By Danny Chahbouni. Danny studies History and Political Science at the Philipps-University of Marburg.
The year 2014 seems to be going down in history as “the return of history to Europe”. Russian troops annexed Ukraine’s Crimean peninsula and a Russian-backed Hybrid War is still going on in the eastern parts of the country. While western nations struggle to find an adequate answer to this unbelievable violation of international law, things could get far worse. Is Vladimir Putin willing to ban the Intermediate-Range Nuclear Forces Treaty (INF) and challenge the unprepared West in the sensitive area of nuclear weapons?
A landmark treaty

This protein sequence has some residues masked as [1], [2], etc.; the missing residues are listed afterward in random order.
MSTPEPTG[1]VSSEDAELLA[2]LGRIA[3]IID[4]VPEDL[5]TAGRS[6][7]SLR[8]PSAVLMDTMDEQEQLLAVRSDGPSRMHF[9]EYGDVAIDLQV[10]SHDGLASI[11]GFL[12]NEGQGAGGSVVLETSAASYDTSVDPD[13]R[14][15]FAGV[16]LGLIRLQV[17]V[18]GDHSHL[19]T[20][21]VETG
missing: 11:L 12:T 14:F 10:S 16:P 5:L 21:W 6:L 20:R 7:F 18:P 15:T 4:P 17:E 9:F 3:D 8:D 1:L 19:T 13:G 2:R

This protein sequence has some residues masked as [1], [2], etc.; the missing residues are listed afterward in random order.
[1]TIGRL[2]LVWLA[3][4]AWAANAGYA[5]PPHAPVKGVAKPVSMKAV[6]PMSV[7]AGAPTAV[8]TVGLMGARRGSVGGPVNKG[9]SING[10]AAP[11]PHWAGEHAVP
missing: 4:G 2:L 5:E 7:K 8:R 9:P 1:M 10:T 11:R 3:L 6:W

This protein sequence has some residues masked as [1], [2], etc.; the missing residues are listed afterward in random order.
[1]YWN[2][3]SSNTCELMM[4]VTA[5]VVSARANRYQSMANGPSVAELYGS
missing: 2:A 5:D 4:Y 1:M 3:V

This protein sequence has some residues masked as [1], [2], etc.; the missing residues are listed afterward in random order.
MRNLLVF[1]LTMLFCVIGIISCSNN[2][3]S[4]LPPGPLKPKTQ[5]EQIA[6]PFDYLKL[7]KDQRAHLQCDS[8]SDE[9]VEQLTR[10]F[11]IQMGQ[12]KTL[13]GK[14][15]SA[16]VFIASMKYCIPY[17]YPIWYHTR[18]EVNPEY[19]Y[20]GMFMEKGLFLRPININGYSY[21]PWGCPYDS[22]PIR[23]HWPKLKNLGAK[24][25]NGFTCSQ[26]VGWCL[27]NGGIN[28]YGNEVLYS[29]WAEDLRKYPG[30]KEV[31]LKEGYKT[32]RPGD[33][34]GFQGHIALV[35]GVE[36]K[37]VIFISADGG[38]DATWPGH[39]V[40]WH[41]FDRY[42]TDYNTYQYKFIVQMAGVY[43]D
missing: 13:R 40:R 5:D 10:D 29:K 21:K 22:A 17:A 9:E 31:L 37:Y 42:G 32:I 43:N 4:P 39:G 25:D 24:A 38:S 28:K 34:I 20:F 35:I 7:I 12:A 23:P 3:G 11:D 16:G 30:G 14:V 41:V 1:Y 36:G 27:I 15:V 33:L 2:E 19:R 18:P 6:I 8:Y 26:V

The 1987 signed agreement between the United States and the Soviet Union marked the end of the Cold War arms race and was simultaneously an expression of a new era in East-West-relations. Since the massive deployment of Soviet SS-20 intermediate-range ballistic missiles (IRBM) in the late 1970s, IRBMs had been hot-button issues for western governments. In fact, the USSR had challenged NATO’s superiority in the field of INFs by the deployment of this new class of missiles. The West German Chancellor Helmut Schmidt was the first NATO leader who warned, that the stability in Europe might be threatened by the appearance of the SS-20. After the NATO Double-Track Decision and the inconclusive arms reduction talks in Geneva, Pershing II medium-range ballistic missiles (MRBM) and Ground Launched Cruised Missiles (GLCM) were stationed in West Germany, Great Britain and Italy.